Have you heard that Japan is the leading country when it comes to producing the best whiskies in the world? You can find the answer to this question in our two previous posts, where you can also learn about the history of the Suntory distillery. We had a chance to taste HIBIKI Japanese Harmony Master’s Select and we must say that we were stunned. Our love of Japanese whiskies got more intense with this tasting, it was a surprise at every sip.
Perfection in details
The HIBIKI bottle’s label is made of handmade Echizen paper and bears the word HIBIKI in Japanese, written in calligraphy. It’s a 24-sided bottle, which represents the 24 hours in a day, the 24 seasonal divides in a year and the number of months during which HIBIKI is matured. Coupled with a deep purple band wraps around the neck of the bottle, the color which is considered noble in Japanese culture. The packaging of Japanese whiskies is mostly clean and driven by perfection. The bottles and the design themselves urge you to respect the product before you even start pouring it. And there is another thing which will make you respect it: the price.
Price of HIBIKI
HIBIKI has few pricey products in its collection, but prices of this spirit increased not just because of the world demand for Japanese whiskies, but also because of Hollywood. In 2003, the movie Lost in Translation featured Bill Murray playing an aging actor who is in Tokyo to tape a commercial for a leading brand of Japanese whisky, Suntory.
In one scene, he is making a commercial for HIBIKI and the scene is funny because of the bad translation. The translator didn’t give Bob the right instructions and the director wasn’t so happy with the result. The film in itself was a huge success nevertheless and HIBIKI was out of stock in a matter of days. There is also another Murray who is responsible for the high prices of Japanese whiskies: Jim Murray.
Hollywood and Hibiki
He is a widely followed British critic who, in 2014, crowned the Suntory’s 2013 Yamazaki Sherry Cask, a single-malt whisky, “Whisky of the Year”. Today in the United States, the demand for this whisky is crazy: according to the Distilled Spirits Council of the United States, in 2011, less than 50,000 liters of Japanese whisky were imported to the USA – in 2016, this number jumped to more than 1.1 million liters! With demand also the prie went sky high. In 2015 you would pay 4,000 JPY ($35) for a HIBIKI 17 0,70l. Today is the average price of the same whisky, 41,000 JPY ($360). The record in Japan stores was on 21. of May this year. For one bottle was an average price almost 72,500 JPY ($642)! Here you can check the price chart.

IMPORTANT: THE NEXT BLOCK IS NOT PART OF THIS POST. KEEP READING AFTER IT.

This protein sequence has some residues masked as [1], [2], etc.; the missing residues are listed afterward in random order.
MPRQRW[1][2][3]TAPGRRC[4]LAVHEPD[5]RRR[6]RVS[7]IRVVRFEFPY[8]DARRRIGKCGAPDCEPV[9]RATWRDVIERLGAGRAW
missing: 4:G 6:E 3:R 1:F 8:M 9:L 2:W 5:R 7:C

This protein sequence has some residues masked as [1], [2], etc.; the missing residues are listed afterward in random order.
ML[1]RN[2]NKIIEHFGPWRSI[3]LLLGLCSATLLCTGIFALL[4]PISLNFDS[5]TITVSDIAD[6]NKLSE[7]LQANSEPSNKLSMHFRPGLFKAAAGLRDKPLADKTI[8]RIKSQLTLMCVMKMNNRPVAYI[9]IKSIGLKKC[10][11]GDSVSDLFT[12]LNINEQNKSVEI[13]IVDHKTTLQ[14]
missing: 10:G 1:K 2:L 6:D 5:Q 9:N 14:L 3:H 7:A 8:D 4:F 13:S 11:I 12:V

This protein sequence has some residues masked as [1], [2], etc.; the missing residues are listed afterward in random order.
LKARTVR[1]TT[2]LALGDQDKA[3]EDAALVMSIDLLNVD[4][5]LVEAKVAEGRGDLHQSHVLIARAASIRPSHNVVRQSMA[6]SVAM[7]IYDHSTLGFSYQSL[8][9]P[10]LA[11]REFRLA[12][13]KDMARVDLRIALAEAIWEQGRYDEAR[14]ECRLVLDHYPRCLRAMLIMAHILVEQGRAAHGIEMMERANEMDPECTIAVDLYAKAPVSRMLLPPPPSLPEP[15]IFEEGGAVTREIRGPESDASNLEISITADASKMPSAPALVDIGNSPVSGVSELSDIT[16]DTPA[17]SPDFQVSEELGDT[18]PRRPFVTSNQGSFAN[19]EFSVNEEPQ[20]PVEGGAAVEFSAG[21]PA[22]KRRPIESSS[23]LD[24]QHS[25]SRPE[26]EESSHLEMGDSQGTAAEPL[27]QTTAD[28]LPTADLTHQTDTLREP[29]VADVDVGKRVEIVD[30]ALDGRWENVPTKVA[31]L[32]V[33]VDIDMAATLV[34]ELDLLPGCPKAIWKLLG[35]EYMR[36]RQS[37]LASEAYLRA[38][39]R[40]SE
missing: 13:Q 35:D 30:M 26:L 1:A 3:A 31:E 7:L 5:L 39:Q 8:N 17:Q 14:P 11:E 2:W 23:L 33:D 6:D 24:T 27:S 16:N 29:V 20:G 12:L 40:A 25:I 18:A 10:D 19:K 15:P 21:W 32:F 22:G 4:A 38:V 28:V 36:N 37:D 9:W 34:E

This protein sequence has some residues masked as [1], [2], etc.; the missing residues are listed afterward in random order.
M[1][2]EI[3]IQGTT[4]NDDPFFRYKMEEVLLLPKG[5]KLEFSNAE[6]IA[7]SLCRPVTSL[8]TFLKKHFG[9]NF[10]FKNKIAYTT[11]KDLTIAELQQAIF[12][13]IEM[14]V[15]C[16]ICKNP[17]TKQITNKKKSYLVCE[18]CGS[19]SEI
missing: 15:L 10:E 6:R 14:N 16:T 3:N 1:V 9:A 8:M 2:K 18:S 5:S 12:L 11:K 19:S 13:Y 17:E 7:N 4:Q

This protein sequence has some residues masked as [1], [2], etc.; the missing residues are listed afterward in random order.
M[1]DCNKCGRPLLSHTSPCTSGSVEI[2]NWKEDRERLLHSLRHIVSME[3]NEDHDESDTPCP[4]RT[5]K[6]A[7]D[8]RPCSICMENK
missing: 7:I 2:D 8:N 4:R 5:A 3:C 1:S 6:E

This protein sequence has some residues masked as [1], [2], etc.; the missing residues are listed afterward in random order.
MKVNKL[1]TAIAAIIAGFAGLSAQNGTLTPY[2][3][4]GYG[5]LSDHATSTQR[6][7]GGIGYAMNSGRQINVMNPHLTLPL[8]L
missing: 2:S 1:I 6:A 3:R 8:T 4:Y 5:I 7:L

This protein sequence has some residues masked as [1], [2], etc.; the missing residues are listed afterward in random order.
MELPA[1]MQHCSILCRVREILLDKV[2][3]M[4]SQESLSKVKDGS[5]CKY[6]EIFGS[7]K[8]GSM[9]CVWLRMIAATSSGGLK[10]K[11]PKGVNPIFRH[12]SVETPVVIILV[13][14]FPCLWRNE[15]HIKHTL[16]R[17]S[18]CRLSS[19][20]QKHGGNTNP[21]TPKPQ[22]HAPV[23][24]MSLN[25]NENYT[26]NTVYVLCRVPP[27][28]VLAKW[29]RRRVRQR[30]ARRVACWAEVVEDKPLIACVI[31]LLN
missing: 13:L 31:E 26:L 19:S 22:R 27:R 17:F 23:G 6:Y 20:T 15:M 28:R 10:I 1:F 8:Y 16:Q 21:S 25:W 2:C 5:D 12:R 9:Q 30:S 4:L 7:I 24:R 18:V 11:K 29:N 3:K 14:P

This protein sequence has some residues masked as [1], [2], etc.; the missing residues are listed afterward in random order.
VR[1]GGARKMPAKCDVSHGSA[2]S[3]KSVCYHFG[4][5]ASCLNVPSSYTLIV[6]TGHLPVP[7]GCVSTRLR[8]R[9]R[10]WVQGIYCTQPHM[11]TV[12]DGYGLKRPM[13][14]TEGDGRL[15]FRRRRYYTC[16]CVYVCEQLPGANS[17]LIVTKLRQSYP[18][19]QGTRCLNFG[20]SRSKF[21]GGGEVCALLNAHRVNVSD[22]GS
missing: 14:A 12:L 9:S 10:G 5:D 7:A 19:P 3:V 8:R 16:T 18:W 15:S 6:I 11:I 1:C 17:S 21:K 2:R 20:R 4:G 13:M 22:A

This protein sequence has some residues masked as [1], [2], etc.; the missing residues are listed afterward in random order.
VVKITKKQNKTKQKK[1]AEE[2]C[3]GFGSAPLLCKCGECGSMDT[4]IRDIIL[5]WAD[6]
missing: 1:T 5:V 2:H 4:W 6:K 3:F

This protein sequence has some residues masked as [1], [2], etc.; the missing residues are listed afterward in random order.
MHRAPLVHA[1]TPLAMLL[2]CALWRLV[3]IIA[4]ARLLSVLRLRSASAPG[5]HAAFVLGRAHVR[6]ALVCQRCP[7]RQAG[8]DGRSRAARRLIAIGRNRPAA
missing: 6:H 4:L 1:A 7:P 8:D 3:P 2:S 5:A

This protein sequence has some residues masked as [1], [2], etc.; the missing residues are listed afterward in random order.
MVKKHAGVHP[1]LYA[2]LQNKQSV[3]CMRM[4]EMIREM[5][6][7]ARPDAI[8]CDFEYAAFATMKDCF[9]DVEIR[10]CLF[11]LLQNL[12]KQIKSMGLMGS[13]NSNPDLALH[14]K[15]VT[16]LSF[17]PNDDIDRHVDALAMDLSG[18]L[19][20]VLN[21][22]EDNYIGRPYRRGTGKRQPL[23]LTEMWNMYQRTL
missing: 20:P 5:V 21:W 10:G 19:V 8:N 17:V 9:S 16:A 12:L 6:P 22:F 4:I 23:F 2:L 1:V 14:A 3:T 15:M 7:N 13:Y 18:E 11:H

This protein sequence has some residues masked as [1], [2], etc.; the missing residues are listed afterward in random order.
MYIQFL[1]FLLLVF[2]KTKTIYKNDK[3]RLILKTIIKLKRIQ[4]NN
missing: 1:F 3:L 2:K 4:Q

The HIBIKI whisky was born in 1987 when Master Blender Keizo Saji decided to develop a blended whisky that reflected the sophistication of Suntory’s techniques. The Chief Blender in that time, Koichi Inatomi, sampled and tasted aged malt whiskies from one million casks at Suntory. The final flavor was blended by thirty distinctive malt and mellow grain whiskies. The HIBIKI Japanese Harmony Master’s Select was released in late 2015 for the global travel retail market. It carries no age statement and is bottled at 43% ABV. We found a statement saying this is a blend of ten different malt and grain whiskies that have aged in 5 different casks at the Yamazaki, Hakushu and Chita distilleries.
My tasting notes
Aromas are pretty sweet: we perceived some vanilla, plums with intense florals and orange zest at the back. This sweetness is well combined with the woody aromas cinnamon and musk, which is quite delicate and tempting. The flavor has a lot of body and it is not what you’d expect. One can taste oak, some orange bitterness and spiciness of black pepper. Sure, there is a lot of sweetness, but it is top notch, especially considering this blend is for High Ball. The earthy flavor is well mixed with a smoky one, but not too much, just slightly smoky, you will not lose your floral and fruity taste. The finish is not long, more likely medium with some woody Sherry cask and a nice sweetness at the back.
Personally, we like this one a lot. We haven’t tried the 17-year-old yet, but we think this is a good introduction to this style, a nice balance with a lot of fruits and wood rounded with vanilla. We can imagine drinking this on a big block of hand-carved ice. Well done Suntory!
Hibiki Origami Edition
Hibiki Origami Edition is my Sunday project. I love limited editions of all liqueurs and Hibiki is no exception. There are on the market some amazingly nice bottles of limited editions and I can only hope to get one in a near future. However, Hibiki Origami Limited Edition is my fiction edition and to be honest, it would be amazing. I can imagine an animation with origami cranes and nice box in the same style with a real Hibiki Origami inside. For this reason, the paper would be recycled and colored with watercolors in distressed technique.
Why Origami? Because it’s also a Japan art, where you need a lot of patience, skills, and imagination. Just like Hibiki, where they are using all these attributes to make a true harmony in a bottle. Let me know what do you think about this “Hibiki Origami Edition” and comment at our Facebook post. Kenpai!
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